Fin - Daily Ticker - US

New (and Old) Members of Congress Are Very Rich: Good or Bad For Democracy?

Javascript is needed to play this video

Odds are members of this year's freshman class in Congress have more money than you… lots more.  Sixty percent of the new Senate class and 40% of the House freshman are millionaires, according to the Center of Responsive Politics (CRP).

"On balance members of Congress are just exponentially wealthier than the constituents that they represent," says David Levinthal, editor of CRP's OpenSecrets.org in this accompanying clip.

Don't be fooled by those new House Representatives sleeping in their office; with an average wealth of more than $570,000, most can probably afford to rent a place.
The latest batch of new Senators are even wealthier, averaging a net worth of $3.96 million. In total, the combined new class is worth half a billion dollars, according to CRP.

The data was primarily calculated by the Center based on personal financial disclosure reports released by the officials in 2009.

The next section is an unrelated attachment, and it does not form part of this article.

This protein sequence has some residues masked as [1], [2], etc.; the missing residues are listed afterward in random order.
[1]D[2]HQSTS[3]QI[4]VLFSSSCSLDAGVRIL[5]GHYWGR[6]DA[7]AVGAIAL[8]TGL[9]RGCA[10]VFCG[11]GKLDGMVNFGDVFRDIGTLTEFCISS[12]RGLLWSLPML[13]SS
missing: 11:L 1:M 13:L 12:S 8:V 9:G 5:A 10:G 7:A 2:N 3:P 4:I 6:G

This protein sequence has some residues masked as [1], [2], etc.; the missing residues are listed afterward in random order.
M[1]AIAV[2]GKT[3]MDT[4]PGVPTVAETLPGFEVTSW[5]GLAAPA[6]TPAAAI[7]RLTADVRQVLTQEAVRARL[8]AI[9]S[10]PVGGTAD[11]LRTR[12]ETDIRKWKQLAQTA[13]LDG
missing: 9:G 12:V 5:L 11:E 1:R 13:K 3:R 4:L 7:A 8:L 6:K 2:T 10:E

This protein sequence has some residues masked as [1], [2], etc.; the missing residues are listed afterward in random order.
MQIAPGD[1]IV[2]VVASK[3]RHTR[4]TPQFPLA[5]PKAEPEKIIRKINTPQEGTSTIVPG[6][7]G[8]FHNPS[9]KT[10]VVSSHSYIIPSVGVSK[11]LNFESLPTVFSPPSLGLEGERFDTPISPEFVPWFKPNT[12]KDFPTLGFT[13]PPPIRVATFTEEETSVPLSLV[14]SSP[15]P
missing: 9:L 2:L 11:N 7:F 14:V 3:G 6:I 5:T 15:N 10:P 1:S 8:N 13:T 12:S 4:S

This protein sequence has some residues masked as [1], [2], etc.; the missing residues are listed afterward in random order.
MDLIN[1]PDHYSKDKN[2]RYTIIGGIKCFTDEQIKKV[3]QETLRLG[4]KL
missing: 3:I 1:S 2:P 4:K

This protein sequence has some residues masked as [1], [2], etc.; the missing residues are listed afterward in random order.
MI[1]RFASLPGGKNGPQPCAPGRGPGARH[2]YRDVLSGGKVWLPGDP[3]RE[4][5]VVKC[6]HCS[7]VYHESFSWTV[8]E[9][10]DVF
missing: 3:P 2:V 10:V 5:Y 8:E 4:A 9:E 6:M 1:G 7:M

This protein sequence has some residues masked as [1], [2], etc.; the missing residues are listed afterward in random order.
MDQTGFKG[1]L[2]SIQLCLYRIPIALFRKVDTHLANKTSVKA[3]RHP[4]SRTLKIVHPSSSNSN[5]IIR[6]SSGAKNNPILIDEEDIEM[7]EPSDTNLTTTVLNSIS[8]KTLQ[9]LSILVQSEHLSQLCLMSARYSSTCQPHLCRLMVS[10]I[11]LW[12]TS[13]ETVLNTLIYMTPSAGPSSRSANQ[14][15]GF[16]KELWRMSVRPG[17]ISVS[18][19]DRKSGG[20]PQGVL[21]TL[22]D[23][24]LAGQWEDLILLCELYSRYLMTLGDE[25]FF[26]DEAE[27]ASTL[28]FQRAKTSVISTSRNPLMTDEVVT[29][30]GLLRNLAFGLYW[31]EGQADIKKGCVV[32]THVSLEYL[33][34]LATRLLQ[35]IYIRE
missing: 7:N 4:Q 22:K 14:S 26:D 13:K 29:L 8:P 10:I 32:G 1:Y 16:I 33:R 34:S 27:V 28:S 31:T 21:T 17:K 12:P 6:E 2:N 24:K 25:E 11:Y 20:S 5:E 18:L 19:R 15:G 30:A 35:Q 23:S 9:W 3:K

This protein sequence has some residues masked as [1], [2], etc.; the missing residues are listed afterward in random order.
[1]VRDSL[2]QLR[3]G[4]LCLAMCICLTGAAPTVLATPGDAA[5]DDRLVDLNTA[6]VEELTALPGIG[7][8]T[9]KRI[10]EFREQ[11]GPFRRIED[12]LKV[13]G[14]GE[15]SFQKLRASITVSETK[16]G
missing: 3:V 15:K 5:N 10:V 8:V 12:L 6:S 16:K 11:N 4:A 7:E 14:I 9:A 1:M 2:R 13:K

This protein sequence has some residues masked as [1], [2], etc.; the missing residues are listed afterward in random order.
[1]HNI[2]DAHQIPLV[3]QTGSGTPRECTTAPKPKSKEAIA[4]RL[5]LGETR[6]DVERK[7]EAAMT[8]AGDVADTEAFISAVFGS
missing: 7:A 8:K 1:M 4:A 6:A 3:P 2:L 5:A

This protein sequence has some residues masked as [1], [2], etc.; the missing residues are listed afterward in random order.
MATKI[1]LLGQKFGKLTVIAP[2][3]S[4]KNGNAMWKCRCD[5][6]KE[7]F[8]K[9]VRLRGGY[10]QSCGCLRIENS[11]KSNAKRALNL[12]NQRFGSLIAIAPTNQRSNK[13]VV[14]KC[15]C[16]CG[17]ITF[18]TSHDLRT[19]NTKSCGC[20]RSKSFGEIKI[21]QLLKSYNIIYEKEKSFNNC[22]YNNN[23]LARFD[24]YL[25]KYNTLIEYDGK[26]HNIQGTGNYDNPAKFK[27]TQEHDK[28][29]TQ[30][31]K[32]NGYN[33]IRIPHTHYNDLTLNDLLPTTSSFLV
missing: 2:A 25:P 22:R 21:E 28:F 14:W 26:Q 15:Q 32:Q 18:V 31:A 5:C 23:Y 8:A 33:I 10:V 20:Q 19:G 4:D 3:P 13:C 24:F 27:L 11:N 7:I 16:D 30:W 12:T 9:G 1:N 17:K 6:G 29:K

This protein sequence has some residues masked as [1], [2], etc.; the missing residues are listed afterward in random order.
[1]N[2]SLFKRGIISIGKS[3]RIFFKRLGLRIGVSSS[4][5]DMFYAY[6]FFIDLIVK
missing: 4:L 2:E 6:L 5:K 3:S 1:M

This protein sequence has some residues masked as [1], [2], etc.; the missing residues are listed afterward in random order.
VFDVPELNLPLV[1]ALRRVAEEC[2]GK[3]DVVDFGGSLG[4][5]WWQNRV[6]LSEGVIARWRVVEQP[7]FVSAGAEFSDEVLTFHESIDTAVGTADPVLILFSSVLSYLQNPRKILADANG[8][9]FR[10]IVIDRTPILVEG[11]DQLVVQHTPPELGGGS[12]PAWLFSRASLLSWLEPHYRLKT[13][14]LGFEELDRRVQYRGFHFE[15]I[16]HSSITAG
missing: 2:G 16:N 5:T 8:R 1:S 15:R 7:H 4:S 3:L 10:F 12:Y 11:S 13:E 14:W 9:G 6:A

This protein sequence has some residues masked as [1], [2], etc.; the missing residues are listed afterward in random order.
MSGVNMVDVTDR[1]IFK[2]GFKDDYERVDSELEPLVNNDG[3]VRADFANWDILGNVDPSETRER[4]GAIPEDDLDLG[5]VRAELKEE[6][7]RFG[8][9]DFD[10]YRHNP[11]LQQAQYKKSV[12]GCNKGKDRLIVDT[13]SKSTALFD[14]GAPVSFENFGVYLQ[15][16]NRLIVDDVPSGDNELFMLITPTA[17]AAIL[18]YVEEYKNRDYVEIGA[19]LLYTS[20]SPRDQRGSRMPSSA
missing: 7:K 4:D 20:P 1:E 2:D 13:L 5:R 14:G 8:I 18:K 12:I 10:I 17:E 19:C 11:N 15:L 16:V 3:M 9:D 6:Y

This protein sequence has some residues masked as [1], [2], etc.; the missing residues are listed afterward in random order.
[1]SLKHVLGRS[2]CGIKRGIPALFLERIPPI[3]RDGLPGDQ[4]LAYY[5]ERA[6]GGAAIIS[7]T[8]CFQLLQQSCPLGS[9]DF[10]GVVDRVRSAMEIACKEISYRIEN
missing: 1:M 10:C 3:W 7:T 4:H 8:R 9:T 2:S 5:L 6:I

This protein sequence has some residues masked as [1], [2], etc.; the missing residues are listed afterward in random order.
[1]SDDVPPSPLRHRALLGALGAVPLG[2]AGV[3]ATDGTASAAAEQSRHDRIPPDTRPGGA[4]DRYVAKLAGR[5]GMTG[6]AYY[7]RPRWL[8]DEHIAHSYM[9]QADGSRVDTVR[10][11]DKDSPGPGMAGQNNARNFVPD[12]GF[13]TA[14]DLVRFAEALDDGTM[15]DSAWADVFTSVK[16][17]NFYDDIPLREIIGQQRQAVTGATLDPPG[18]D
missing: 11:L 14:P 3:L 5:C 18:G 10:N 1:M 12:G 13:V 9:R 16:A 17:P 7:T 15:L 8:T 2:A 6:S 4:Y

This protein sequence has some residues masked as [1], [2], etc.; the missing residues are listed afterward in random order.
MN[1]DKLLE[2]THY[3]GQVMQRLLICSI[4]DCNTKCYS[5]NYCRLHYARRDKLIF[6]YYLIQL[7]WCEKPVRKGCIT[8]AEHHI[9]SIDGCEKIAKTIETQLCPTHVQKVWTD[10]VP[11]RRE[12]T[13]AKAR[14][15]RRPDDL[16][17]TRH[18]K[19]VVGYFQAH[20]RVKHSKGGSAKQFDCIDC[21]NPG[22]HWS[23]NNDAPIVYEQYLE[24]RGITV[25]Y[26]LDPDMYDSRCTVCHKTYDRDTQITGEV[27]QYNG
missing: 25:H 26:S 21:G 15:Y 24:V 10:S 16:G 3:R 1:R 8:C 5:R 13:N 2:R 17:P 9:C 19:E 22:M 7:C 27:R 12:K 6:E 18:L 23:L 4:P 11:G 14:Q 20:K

Sen. Richard Blumenthal (D-CT.) is the richest new member on Capitol Hill, with an estimated worth just shy of $95 million. Other rich politicians new to Washington include:

•  Diane Lynn Black (R-TN), $49.4 million

•  Rick Berg (R-ND), $39.2 million

•  Blake Farenthold (R-TX), $35.8 million

•  Scott Rigell (R-VA), $29.9 million

•  James Renacci (R-OH), $28.4 million

•   Steve Pearce (R-NM), $23.2 million

•   Richard Hanna (R-NY), $22.1 million

Not all members of the freshman class are millionaires.  The Center found several lawmakers in the class on the opposite end of the financial spectrum.  Rep. Joe Walsh's (R-IL) has no wealth.  He's in debt at least $153,000 and as much as $481,000.  But Walsh is the exception.

Money in Politics

The wealth gap between members of Congress and their constituents is not a new trend.  It does, however, raise the question: Is this the sign of a healthy democracy or one that is losing its middle class?

On the one hand, don't we want the ambitious and successful representing the people?  Isn't it a noble calling for someone who's had success in the private sector to then want to give back to the public good?

On the other,  are these multi-millionaires in touch with the needs of the people?  A vast majority of Congress are millionaires, yet 1% of the broader population can make that same claim.

Does being wealthy make these members of Congress less susceptible to special interests and corruption? Or, does it make them less likely to raise taxes on the nation's highest earners?

View Comments (0)